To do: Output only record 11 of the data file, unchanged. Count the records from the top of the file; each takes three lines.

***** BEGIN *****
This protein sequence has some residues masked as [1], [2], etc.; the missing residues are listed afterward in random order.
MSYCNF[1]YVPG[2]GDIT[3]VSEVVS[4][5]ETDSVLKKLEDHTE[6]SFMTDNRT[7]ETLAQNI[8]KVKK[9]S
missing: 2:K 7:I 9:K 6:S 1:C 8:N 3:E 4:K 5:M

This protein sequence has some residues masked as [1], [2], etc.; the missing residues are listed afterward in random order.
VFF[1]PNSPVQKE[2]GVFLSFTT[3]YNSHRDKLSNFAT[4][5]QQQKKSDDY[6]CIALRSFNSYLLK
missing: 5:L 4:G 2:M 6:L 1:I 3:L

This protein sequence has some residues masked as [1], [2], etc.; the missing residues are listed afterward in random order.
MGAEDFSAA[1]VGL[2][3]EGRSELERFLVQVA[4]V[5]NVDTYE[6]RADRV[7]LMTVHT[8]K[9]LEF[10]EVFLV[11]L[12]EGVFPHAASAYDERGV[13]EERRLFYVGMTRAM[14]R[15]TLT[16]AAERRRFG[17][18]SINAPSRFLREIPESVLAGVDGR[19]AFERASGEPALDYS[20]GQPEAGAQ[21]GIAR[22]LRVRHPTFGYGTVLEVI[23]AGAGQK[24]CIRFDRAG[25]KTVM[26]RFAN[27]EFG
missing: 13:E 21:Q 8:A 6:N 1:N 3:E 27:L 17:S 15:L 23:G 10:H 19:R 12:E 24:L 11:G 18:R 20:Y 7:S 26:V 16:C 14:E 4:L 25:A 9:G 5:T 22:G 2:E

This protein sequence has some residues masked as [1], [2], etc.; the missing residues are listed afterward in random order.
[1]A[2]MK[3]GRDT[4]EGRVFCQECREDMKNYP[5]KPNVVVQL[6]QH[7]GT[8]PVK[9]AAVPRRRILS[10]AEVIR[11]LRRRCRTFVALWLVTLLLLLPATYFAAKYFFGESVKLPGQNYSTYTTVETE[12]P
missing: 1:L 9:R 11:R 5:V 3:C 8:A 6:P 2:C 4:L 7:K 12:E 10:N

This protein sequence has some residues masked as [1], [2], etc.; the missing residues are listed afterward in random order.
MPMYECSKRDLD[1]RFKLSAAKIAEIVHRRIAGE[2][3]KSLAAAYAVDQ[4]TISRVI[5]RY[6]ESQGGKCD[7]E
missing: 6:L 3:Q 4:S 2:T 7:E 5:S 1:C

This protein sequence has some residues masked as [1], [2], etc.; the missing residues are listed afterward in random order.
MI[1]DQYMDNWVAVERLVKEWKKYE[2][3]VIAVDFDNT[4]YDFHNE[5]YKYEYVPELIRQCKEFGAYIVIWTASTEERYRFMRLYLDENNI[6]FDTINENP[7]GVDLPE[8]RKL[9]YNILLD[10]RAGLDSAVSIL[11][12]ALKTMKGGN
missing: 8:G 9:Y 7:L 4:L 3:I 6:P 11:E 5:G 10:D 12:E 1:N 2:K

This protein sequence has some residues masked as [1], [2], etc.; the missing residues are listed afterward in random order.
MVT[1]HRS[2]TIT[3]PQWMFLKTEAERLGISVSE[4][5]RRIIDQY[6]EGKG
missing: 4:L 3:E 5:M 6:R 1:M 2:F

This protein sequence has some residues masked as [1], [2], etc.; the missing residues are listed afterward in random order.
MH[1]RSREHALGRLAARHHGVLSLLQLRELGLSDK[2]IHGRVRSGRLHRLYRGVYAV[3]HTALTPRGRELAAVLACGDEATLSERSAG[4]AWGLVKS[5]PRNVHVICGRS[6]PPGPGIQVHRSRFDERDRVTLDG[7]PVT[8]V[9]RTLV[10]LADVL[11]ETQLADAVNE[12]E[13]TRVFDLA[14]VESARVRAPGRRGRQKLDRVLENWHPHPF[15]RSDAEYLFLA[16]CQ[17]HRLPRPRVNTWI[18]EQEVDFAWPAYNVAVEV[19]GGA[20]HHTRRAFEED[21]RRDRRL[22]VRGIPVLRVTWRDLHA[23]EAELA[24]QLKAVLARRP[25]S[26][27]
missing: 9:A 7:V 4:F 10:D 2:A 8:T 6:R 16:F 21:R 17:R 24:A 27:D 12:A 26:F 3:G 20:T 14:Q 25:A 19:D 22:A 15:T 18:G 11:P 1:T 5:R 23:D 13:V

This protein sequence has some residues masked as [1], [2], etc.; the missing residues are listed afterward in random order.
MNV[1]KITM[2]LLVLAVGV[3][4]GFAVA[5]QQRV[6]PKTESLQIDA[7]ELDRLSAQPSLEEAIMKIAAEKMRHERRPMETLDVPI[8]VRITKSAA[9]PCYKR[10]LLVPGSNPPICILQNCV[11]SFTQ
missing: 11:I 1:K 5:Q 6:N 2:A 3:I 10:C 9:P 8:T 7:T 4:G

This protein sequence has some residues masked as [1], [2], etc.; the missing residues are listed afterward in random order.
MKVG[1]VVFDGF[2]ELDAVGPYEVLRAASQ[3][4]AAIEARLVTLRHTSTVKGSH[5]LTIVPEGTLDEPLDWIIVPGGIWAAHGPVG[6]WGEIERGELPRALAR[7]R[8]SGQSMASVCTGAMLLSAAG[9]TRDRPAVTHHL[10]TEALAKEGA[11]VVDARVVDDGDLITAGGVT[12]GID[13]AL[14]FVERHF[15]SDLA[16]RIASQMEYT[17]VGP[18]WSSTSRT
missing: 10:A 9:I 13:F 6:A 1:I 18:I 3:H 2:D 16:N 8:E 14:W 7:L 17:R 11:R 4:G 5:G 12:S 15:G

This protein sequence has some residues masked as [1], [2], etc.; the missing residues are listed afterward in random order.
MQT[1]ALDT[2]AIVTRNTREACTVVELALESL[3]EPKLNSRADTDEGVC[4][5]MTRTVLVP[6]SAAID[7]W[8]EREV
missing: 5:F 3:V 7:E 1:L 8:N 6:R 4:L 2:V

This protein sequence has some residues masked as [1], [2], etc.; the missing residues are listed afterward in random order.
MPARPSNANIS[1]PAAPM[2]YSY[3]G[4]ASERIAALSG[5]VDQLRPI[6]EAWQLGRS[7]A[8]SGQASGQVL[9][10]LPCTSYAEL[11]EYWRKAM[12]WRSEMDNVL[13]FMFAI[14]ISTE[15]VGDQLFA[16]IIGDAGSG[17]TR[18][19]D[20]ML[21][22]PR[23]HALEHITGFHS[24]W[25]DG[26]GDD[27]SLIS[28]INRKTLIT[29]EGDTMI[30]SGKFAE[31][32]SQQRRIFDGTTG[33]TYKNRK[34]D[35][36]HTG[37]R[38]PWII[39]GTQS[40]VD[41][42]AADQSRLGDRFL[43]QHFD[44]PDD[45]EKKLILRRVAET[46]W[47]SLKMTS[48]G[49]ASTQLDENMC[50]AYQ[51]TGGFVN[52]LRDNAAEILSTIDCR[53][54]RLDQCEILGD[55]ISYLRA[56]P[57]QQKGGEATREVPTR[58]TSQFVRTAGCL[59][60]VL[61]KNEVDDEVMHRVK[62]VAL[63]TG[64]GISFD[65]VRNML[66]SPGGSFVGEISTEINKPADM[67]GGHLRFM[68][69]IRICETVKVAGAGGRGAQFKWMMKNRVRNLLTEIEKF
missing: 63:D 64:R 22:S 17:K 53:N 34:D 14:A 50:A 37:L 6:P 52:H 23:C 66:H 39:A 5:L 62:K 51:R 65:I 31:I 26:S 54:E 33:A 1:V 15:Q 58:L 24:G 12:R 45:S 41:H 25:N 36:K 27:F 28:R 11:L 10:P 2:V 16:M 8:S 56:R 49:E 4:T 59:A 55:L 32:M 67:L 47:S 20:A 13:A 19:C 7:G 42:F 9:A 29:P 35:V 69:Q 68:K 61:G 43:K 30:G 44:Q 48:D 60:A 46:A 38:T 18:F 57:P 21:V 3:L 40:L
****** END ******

This protein sequence has some residues masked as [1], [2], etc.; the missing residues are listed afterward in random order.
MQT[1]ALDT[2]AIVTRNTREACTVVELALESL[3]EPKLNSRADTDEGVC[4][5]MTRTVLVP[6]SAAID[7]W[8]EREV
missing: 5:F 3:V 7:E 1:L 8:N 6:R 4:L 2:V